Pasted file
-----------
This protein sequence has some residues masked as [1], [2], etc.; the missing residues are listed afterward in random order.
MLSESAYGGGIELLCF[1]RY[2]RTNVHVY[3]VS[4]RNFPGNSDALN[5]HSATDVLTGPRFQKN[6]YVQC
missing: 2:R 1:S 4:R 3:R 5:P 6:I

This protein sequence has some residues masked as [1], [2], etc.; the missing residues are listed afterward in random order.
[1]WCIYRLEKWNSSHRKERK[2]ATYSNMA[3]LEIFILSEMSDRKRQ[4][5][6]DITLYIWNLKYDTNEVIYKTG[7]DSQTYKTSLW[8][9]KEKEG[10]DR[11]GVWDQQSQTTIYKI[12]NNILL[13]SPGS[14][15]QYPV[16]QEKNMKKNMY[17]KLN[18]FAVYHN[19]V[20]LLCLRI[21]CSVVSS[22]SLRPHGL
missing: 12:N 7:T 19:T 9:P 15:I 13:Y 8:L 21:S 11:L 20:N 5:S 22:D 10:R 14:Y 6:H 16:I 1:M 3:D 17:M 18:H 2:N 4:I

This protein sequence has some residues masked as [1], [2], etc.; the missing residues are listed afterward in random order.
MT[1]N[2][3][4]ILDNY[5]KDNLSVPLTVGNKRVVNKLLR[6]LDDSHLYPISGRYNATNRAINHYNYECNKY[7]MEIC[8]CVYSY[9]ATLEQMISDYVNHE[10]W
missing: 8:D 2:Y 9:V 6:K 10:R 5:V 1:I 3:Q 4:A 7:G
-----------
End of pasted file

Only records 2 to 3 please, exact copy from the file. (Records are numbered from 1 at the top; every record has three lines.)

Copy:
This protein sequence has some residues masked as [1], [2], etc.; the missing residues are listed afterward in random order.
[1]WCIYRLEKWNSSHRKERK[2]ATYSNMA[3]LEIFILSEMSDRKRQ[4][5][6]DITLYIWNLKYDTNEVIYKTG[7]DSQTYKTSLW[8][9]KEKEG[10]DR[11]GVWDQQSQTTIYKI[12]NNILL[13]SPGS[14][15]QYPV[16]QEKNMKKNMY[17]KLN[18]FAVYHN[19]V[20]LLCLRI[21]CSVVSS[22]SLRPHGL
missing: 12:N 7:T 19:T 9:P 15:I 13:Y 8:L 21:S 11:L 20:N 5:S 22:D 10:R 14:Y 6:H 16:I 1:M 3:D 17:M 18:H 2:N 4:I

This protein sequence has some residues masked as [1], [2], etc.; the missing residues are listed afterward in random order.
MT[1]N[2][3][4]ILDNY[5]KDNLSVPLTVGNKRVVNKLLR[6]LDDSHLYPISGRYNATNRAINHYNYECNKY[7]MEIC[8]CVYSY[9]ATLEQMISDYVNHE[10]W
missing: 8:D 2:Y 9:V 6:K 10:R 5:V 1:I 3:Q 4:A 7:G